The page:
Market Cap vs. Firm Value vs. Enterprise Value?

fa1313's picture
Rank: Baboon | 132

Hello,

What are the differences between these 3 values? Which one do I pay if I want to acquire a company?

Which value does FCFE valuation give?
Which value does FCFF valuation give?

Thanks in advance.

Equity vs. Enterprise Value for Acquisitions

Usually in an acquisition scenario, press will publish both the equity and enterprise value price for the company. When you purchase the entirety of a company - you are assuming both the debt and equity of the business. The liabilities of the old company are now your liabilities so that is an inherent cost of buying the business. With that in mind - you can accurately say that the enterprise value is what you are paying when you acquire a company. It is the most accurate representation of the cost of the business.

Difference Between Firm Value and Enterprise Value

While firm value is an ambiguous term, it is likely that firm value is synonymous with enterprise value.

What is Enterprise Value?

Enterprise Value (also known as EV) is a metric that attempts to reflect the market value of a firm. It can be used as an alternative to market capitalization.

Essentially, Enterprise Value attempts to provide a more accurate valuation aimed at a buyer.

The calculation for Enterprise Value is:

  • Market Capitalization + Debt + Minority Interest + Preferred Shares - Cash & Cash Equivalents

Enterprise Value is a far better metric when considering mergers and acquisitions as it provides a 'truer' valuation of a company by considering more factors than market capitalization, the main one being debt.

Unlevered Free Cash Flow and Enterprise Value

Typically when someone is refering to free cash flow, they are refering to unlevered free cash flow which is the cash flow available to all investors, both debt and equity. When performing a discounted cash flow with unlevered free cash flow - you will calculate the enterprise value.

Free cash flow is calculated as EBIT (or operating income) * (1 - tax rate) + Depreciation + Amortization - change in net working capital - capital expenditures.

Levered Free Cash Flow and Equity Value

While unlevered free cash flow looks at the funds that are available to all investors, levered free cash flow looks for the cash flow that is available to just equity investors. It is also thought of as cash flow after a firm has met its financial obligations. When performing a discounted cash flow with levered free cash flow - you will calculate the equity value.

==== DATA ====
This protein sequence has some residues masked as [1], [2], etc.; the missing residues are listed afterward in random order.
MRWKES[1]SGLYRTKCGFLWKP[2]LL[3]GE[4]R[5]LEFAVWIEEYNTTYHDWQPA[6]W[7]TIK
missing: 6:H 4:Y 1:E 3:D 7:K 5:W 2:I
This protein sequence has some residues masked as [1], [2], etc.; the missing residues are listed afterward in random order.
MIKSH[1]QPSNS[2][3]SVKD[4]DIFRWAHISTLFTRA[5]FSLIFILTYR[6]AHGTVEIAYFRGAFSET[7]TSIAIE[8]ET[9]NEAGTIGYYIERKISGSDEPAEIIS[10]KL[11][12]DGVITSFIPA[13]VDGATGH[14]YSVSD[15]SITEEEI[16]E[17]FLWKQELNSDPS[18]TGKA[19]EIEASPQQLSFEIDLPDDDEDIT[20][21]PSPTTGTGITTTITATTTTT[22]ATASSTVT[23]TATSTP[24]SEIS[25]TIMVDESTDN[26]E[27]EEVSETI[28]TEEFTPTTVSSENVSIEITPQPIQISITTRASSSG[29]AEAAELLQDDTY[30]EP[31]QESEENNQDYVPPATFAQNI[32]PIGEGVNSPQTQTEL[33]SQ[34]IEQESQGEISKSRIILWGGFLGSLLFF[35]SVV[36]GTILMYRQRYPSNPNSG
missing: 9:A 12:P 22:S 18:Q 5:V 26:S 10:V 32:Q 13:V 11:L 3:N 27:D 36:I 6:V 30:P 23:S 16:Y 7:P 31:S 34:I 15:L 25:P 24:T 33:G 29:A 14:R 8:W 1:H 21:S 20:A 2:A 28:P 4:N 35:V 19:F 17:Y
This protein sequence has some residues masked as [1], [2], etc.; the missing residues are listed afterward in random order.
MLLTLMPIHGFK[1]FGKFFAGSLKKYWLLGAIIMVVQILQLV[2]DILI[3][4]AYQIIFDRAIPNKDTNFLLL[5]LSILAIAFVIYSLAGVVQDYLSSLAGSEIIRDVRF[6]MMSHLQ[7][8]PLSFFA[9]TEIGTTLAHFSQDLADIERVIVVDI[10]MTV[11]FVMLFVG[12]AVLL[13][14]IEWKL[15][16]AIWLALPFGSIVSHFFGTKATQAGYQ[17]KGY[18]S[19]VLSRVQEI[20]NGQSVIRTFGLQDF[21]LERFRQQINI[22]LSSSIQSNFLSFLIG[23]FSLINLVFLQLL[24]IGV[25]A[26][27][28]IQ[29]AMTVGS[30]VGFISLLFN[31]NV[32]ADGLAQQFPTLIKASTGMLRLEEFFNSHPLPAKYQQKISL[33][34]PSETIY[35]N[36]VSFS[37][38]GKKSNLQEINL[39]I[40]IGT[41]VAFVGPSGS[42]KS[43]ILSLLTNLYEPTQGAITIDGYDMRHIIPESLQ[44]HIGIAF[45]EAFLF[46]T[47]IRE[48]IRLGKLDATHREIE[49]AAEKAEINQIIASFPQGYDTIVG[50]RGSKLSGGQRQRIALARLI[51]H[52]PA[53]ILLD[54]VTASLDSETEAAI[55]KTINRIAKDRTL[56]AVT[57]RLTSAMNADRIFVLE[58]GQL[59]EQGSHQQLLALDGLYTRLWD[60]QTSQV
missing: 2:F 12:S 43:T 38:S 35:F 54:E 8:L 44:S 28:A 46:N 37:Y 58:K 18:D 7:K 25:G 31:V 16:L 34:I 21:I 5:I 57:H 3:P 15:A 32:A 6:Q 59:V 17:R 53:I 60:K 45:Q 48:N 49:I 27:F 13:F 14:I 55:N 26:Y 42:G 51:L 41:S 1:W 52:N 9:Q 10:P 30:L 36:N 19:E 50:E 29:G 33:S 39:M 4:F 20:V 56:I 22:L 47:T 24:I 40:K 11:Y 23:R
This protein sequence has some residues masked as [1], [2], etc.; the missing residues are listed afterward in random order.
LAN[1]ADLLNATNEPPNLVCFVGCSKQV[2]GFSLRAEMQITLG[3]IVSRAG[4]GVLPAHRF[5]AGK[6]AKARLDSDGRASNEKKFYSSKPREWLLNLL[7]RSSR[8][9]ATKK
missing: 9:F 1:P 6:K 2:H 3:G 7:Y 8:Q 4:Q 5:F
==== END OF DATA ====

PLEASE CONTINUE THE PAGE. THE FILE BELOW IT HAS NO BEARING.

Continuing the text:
Levered free cash flow is calculated as Net Income (which already captures interest expense) + Depreciation + Amortization - change in net working capital - capital expneditures - mandatory debt payments.

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Comments (11)

Dec 28, 2014

Market cap= total value of all outstanding common equity securities. Enterprise Value is market cap + net debt (debt minus cash). If you are acquiring a company in full, you would be paying the Enterprise Value as you are assuming their debt load as well.

Dec 28, 2014

And firm value is enterprise value + cash (or equity + debt + preferred).

Dec 29, 2014
cheese86:

Market cap= total value of all outstanding common equity securities. Enterprise Value is market cap + net debt (debt minus cash). If you are acquiring a company in full, you would be paying the Enterprise Value as you are assuming their debt load as well.

Thanks for the answer. But I didn't get the last part. If I want to buy a company, I think I should pay the market cap.

Price x shares outstanding = market cap

If I buy all shares, I'll own the company. Isn't that right? :/

Dec 29, 2014
fa1313:
cheese86:

Market cap= total value of all outstanding common equity securities. Enterprise Value is market cap + net debt (debt minus cash). If you are acquiring a company in full, you would be paying the Enterprise Value as you are assuming their debt load as well.